A Lesson from Habad and Natural Branches Outreach

February 26, 2015

I am a great admirer of Habad, and of the Seventh Lubavitcher Rebbe, Menachem Mendel Schneerson, zts"l. You can expect me to speak on these pages about him and about them from time to time.

One of the secrets of Habad’s dynamism has been its theological underpinnings whereby all Jews are regarded as having a special soul which is just waiting to be awakened to the world of Torah and mitzvot. In such a model, Jews are not regarded as a resistant class which must be won to a new perspective, but more as a sleeping army waiting to be roused. This perspective makes outreach to be an optimistic endeavor.

Fortunately, the realm of Yeshua faith offers a similarly positive and motivational construct which underlies natural branches outreach. To my knowledge no one follows this construct, although my colleagues and I in Interfaithfulness will be doing so.

I call this optimistic mindset "Natural Branches Outreach." This is an optimistic approach to Jewish outreach, seeing Jewish people as naturally inclined to be joined to God’s redemptive purposes in Messiah Yeshua, including a return to Torah and mitzvot, which I have explained at great length on these pages is clearly part of God's agenda for the Jewish people. Most succinctly, this juxtaposition of Yeshua faith and a Jewish return to Torah is expressed in Ezekiel 37:24:

“My servant David shall be king over them, and they shall all have one shepherd (This is of course the Messiah).  They shall walk in my rules and be careful to obey my statutes (and this is a Jewish return to Torah)."

I am sorry to say that the general mindset in which most Jewish believers in Yeshua have been indoctrinated sees the Jewish public in negative terms as indifferent, resistant, difficult, or “gospel hardened.” These assumptions destroy motivation and engender adversarial approaches. They are foundationally pessimistic, and frankly, I want nothing to do with such a mindset. Do you? And is there an alternative?  Yes there is!  Natural Branches Outreach.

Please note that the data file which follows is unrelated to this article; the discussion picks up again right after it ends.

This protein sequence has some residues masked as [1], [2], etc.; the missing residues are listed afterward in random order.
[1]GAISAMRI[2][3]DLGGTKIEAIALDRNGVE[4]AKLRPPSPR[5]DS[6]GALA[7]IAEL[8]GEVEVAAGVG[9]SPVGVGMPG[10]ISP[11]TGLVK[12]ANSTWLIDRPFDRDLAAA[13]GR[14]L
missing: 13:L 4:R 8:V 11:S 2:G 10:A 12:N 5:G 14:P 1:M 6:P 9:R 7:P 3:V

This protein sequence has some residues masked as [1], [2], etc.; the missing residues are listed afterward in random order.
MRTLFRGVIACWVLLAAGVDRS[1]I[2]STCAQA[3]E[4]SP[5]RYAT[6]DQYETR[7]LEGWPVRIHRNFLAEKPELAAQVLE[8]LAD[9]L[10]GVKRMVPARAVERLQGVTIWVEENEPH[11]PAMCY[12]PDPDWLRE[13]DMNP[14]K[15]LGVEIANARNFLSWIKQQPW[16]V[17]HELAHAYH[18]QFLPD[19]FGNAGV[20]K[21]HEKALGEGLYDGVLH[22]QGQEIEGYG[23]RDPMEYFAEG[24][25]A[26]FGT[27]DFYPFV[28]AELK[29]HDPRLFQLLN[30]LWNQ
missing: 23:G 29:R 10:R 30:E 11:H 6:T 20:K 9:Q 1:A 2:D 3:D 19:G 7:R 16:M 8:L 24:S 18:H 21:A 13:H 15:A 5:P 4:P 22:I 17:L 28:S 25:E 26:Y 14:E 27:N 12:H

Natural Braches Outreach always remembers that Jewish people naturally belong in the olive tree of God’s redemptive purpose, so that even when broken off in unbelief, they are naturally disposed to be rejoined to that olive tree when the right conditions are fulfilled.

Paul discusses the natural branches metaphor in Romans 11:17-24, where he speaks of the Jewish people as natural branches, even when for a time broken off from the olive tree of God's redemptive purposes:

But if some of the branches were broken off, and you, although a wild olive shoot, were grafted in among the others and now share in the nourishing root of the olive tree, do not be arrogant toward the branches. If you are, remember it is not you who support the root, but the root that supports you. Then you will say, “Branches were broken off so that I might be grafted in.” That is true. They were broken off because of their unbelief, but you stand fast through faith. So do not become proud, but fear. For if God did not spare the natural branches, neither will he spare you. Note then the kindness and the severity of God: severity toward those who have fallen, but God's kindness to you, provided you continue in his kindness. Otherwise you too will be cut off. And even they, if they do not continue in their unbelief, will be grafted in, for God has the power to graft them in again. For if you were cut from what is by nature a wild olive tree, and grafted, contrary to nature, into a cultivated olive tree, how much more will these, the natural branches, be grafted back into their own olive tree. (Romans 11:17-24 ESV)

In accordance with Paul’s discussion in Romans 11, Jewish branches, even when broken off of the olive tree, remain natural branches such that the most natural place for them to be is rejoined to the olive tree.

It is unnatural for Jews to not be living Jewish lives, in rewarding relationship with God, and fullness of Yeshua faith. Therefore our goal is to bring them back where they have always belonged.

Our task is to give Jewish people delicious tastes of that redemptive reality from which they are currently alienated or of which they are unaware. Our task is to gently and appropriately help Jews to wake up to what they have been missing, confident that they will experience a sense of having “come home” when they deeply experience the reality and vibrancy of Jewish life, relationship with God, and Yeshua faith, in the power and Presence of the Ruach HaKodesh.

The outreach practitioner is not so much a sales person as a health professional assisting people in waking up from a dormant state, even from a coma, or if you wish, raising the dead with the delegated power that Messiah gives to us. Therefore, our approaches must be careful, individualized, gentle and patient.